The technology highlights how it is now possible to read and analyse data from previously isolated machinery and equipment. A controller collects runtime data via I/O or fieldbus and processes it using intelligent software components. The greatest advantage is that there's no need for any changes to existing hardware and software. Johnson explains: “It’s completely non-invasive. And that’s what scares people. You can connect Orange Box to existing machinery. You do not modify existing PLC code, you don’t have to make changes to hardware it basically sits like big brother and watches what’s happening in the PLCs with a native connection. The PLC doesn’t even know the connection has been made. It just happens.”

Transforming a traditional industry

One business that has taken advantage of this technology in order to help transform a very traditional sector is Cutting Edge. The company services the food production and processing industry across the UK and Ireland, through the supply of food processing machinery, services and consumables.

Sam Tinsley, managing director of Cutting Edge, explains that the business started life in the butchery and abattoir business, with today over 70% of its products and services involving sharp edges with knives or cutting machines. It essentially works at every stage of food processing, from providing durable PPE wear and specialist abattoir equipment to offering a unique knife sharpening service.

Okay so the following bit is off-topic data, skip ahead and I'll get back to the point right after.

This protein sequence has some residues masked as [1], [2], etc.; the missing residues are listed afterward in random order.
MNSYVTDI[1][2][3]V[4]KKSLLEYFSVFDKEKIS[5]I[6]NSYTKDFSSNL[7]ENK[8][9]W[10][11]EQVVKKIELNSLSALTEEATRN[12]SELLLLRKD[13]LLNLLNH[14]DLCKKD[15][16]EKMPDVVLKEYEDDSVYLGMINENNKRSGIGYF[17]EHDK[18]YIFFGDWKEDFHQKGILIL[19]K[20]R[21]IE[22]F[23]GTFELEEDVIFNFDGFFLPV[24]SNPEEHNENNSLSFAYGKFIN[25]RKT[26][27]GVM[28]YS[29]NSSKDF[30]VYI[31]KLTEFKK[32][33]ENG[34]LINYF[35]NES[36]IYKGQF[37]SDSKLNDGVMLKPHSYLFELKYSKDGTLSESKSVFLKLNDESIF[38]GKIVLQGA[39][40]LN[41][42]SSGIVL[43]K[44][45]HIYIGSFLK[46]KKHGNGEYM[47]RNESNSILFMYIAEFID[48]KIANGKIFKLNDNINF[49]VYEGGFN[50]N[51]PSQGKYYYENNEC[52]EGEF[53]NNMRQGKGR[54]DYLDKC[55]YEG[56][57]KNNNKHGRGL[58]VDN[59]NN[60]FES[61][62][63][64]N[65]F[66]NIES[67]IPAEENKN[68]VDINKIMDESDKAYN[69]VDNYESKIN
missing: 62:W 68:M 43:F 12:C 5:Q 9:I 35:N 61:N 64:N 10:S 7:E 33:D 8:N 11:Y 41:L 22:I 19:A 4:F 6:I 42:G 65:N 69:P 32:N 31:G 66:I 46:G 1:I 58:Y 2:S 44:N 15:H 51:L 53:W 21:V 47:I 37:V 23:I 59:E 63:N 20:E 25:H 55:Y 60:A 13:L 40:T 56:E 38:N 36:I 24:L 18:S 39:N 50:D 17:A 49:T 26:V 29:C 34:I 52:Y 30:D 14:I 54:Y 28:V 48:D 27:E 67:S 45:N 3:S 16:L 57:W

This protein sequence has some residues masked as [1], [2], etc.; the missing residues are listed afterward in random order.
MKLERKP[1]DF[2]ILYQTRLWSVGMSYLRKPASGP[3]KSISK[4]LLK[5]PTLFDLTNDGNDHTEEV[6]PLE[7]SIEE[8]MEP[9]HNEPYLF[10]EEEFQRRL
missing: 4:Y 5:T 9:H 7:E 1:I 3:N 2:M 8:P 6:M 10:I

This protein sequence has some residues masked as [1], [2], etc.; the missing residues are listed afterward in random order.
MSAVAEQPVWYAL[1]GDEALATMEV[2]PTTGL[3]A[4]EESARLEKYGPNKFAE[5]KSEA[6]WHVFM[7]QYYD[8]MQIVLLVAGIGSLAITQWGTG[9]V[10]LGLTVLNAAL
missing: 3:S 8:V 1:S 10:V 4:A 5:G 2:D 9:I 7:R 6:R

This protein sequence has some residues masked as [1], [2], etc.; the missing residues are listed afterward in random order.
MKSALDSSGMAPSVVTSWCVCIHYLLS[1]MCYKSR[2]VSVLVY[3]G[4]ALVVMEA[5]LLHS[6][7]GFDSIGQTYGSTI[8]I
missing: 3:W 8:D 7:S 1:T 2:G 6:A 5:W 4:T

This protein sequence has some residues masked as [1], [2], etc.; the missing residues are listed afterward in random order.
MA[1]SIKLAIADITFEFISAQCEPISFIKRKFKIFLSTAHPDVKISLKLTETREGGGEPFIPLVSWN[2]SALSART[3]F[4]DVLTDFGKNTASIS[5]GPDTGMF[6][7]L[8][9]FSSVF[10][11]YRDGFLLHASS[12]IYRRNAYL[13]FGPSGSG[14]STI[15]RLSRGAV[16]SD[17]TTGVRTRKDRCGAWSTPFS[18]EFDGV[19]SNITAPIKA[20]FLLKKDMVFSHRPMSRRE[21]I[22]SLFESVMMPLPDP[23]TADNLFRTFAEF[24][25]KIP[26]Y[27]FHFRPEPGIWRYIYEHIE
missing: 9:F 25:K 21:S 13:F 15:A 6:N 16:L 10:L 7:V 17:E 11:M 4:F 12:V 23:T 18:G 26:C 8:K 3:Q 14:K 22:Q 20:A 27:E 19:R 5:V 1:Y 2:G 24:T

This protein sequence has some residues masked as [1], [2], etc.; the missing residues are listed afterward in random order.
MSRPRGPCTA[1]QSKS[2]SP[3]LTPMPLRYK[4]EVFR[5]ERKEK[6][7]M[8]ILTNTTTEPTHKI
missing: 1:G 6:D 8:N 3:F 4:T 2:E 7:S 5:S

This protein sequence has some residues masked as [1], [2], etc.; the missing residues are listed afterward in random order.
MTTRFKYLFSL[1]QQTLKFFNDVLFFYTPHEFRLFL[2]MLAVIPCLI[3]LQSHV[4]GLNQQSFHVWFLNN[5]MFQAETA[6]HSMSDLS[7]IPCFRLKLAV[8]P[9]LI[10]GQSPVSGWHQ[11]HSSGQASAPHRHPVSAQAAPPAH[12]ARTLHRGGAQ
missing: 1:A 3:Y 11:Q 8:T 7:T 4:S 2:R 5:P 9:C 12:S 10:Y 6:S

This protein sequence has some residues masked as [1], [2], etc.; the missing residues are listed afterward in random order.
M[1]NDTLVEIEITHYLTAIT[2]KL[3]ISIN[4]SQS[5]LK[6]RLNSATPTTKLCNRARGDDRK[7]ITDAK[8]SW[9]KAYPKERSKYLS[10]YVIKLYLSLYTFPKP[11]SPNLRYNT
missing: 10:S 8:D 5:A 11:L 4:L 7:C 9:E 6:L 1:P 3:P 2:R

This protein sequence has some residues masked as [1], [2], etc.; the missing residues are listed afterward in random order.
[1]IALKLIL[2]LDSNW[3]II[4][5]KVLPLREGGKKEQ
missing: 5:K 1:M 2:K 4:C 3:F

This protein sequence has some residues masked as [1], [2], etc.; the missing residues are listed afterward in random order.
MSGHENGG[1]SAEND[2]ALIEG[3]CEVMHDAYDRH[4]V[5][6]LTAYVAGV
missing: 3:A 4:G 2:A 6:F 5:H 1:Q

However Tinsley describes the industry as very traditional in terms of process, people and mind-set, and explains that the sector is at the cusp of change – indeed she says it needs to change and transform. She equates the changes needed in her industry to the significant changes that the automotive sector went through around 20-30 years ago and how if you look at it today it has moved on in terms of technology, people and mind-set.

The founder and current chairman David Mook, started a process of change for his industry back in 1992 and explored new ways of going to market as a butcher in terms of knives, cutting machines and sharpening of blade. Ever since, Tinsley explains, it has evolved and grown and today works with a range of global manufacturers, including brands such as Sainsbury’s to deliver bespoke solutions.

Tinsley warns that there is a crisis in the food industry: “People don’t want to work in it. It is screaming out for change. So we decided as a company to look at what is affecting this industry to try and help it transform. A lot if this is to do with data and technology. We are working with different partners to put in new technology for customers where we can – such as smart sensors, which are providing smart data.” The problems that her customers have however, explains Tinsley, is that they don’t have pots of cash to build these greenfield sites and they need to do this now, which is where she sees working with B&R in terms of robotics, vision technology: “We can actually start to help our customers bridge this gap.”